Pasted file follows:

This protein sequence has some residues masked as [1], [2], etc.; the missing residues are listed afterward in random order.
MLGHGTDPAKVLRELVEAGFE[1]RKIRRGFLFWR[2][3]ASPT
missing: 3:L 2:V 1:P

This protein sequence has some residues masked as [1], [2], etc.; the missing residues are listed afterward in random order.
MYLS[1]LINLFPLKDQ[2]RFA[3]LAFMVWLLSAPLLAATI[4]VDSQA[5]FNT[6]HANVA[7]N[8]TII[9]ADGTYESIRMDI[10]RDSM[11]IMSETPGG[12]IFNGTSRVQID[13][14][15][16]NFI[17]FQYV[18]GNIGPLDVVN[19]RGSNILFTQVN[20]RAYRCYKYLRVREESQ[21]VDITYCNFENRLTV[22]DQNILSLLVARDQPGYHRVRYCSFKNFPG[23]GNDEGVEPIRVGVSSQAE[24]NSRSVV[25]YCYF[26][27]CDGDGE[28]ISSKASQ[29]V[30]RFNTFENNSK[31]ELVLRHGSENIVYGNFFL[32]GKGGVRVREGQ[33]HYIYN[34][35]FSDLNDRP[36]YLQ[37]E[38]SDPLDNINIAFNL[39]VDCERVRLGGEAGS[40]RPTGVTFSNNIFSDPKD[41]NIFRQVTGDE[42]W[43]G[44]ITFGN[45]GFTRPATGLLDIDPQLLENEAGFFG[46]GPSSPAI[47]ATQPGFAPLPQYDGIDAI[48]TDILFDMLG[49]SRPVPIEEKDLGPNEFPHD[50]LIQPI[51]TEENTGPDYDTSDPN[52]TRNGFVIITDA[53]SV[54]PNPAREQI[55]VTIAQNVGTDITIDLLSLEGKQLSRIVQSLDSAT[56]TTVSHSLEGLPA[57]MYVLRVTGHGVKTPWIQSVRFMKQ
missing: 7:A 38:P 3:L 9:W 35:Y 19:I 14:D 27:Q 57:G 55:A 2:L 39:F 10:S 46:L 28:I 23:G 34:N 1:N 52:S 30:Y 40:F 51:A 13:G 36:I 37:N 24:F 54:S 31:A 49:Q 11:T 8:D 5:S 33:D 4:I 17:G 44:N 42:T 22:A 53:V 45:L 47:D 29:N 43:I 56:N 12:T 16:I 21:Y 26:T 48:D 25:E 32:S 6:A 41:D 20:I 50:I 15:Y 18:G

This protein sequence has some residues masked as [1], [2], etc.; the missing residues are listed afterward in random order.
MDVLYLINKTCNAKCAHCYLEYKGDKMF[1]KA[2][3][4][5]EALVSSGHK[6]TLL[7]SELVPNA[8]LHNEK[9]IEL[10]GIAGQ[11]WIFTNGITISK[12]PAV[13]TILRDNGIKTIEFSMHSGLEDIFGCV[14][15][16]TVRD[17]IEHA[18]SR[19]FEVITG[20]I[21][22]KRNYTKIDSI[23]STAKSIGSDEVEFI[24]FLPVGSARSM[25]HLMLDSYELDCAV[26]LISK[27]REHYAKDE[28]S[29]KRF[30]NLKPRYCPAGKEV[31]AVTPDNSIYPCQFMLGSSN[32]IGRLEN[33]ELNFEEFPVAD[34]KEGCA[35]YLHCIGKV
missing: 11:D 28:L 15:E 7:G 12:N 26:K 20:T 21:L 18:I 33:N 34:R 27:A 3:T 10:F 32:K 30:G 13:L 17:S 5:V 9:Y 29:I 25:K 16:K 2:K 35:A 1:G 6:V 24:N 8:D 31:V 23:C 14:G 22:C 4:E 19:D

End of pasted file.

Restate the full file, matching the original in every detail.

This protein sequence has some residues masked as [1], [2], etc.; the missing residues are listed afterward in random order.
MLGHGTDPAKVLRELVEAGFE[1]RKIRRGFLFWR[2][3]ASPT
missing: 3:L 2:V 1:P

This protein sequence has some residues masked as [1], [2], etc.; the missing residues are listed afterward in random order.
MYLS[1]LINLFPLKDQ[2]RFA[3]LAFMVWLLSAPLLAATI[4]VDSQA[5]FNT[6]HANVA[7]N[8]TII[9]ADGTYESIRMDI[10]RDSM[11]IMSETPGG[12]IFNGTSRVQID[13][14][15][16]NFI[17]FQYV[18]GNIGPLDVVN[19]RGSNILFTQVN[20]RAYRCYKYLRVREESQ[21]VDITYCNFENRLTV[22]DQNILSLLVARDQPGYHRVRYCSFKNFPG[23]GNDEGVEPIRVGVSSQAE[24]NSRSVV[25]YCYF[26][27]CDGDGE[28]ISSKASQ[29]V[30]RFNTFENNSK[31]ELVLRHGSENIVYGNFFL[32]GKGGVRVREGQ[33]HYIYN[34][35]FSDLNDRP[36]YLQ[37]E[38]SDPLDNINIAFNL[39]VDCERVRLGGEAGS[40]RPTGVTFSNNIFSDPKD[41]NIFRQVTGDE[42]W[43]G[44]ITFGN[45]GFTRPATGLLDIDPQLLENEAGFFG[46]GPSSPAI[47]ATQPGFAPLPQYDGIDAI[48]TDILFDMLG[49]SRPVPIEEKDLGPNEFPHD[50]LIQPI[51]TEENTGPDYDTSDPN[52]TRNGFVIITDA[53]SV[54]PNPAREQI[55]VTIAQNVGTDITIDLLSLEGKQLSRIVQSLDSAT[56]TTVSHSLEGLPA[57]MYVLRVTGHGVKTPWIQSVRFMKQ
missing: 7:A 38:P 3:L 9:W 35:Y 19:I 14:D 27:Q 57:G 55:A 2:L 39:F 10:S 46:L 28:I 23:G 34:N 1:N 52:S 30:Y 40:F 51:A 13:G 36:I 37:N 24:F 54:S 31:A 49:Q 11:T 8:D 5:S 33:D 4:I 17:G 44:N 42:T 22:A 53:V 45:L 47:D 29:N 43:I 56:N 12:T 16:I 21:Y 26:T 48:D 25:E 32:S 6:A 41:D 20:I 50:I 15:Y 18:G

This protein sequence has some residues masked as [1], [2], etc.; the missing residues are listed afterward in random order.
MDVLYLINKTCNAKCAHCYLEYKGDKMF[1]KA[2][3][4][5]EALVSSGHK[6]TLL[7]SELVPNA[8]LHNEK[9]IEL[10]GIAGQ[11]WIFTNGITISK[12]PAV[13]TILRDNGIKTIEFSMHSGLEDIFGCV[14][15][16]TVRD[17]IEHA[18]SR[19]FEVITG[20]I[21][22]KRNYTKIDSI[23]STAKSIGSDEVEFI[24]FLPVGSARSM[25]HLMLDSYELDCAV[26]LISK[27]REHYAKDE[28]S[29]KRF[30]NLKPRYCPAGKEV[31]AVTPDNSIYPCQFMLGSSN[32]IGRLEN[33]ELNFEEFPVAD[34]KEGCA[35]YLHCIGKV
missing: 11:D 28:L 15:E 7:G 12:N 26:K 20:T 21:L 18:I 33:N 34:R 27:A 3:T 10:F 32:K 30:G 13:L 17:S 5:V 9:Y 29:I 25:K 16:K 2:K 35:A 1:G 6:V 24:N 8:D 31:V 23:C 14:G 22:C 4:E 19:D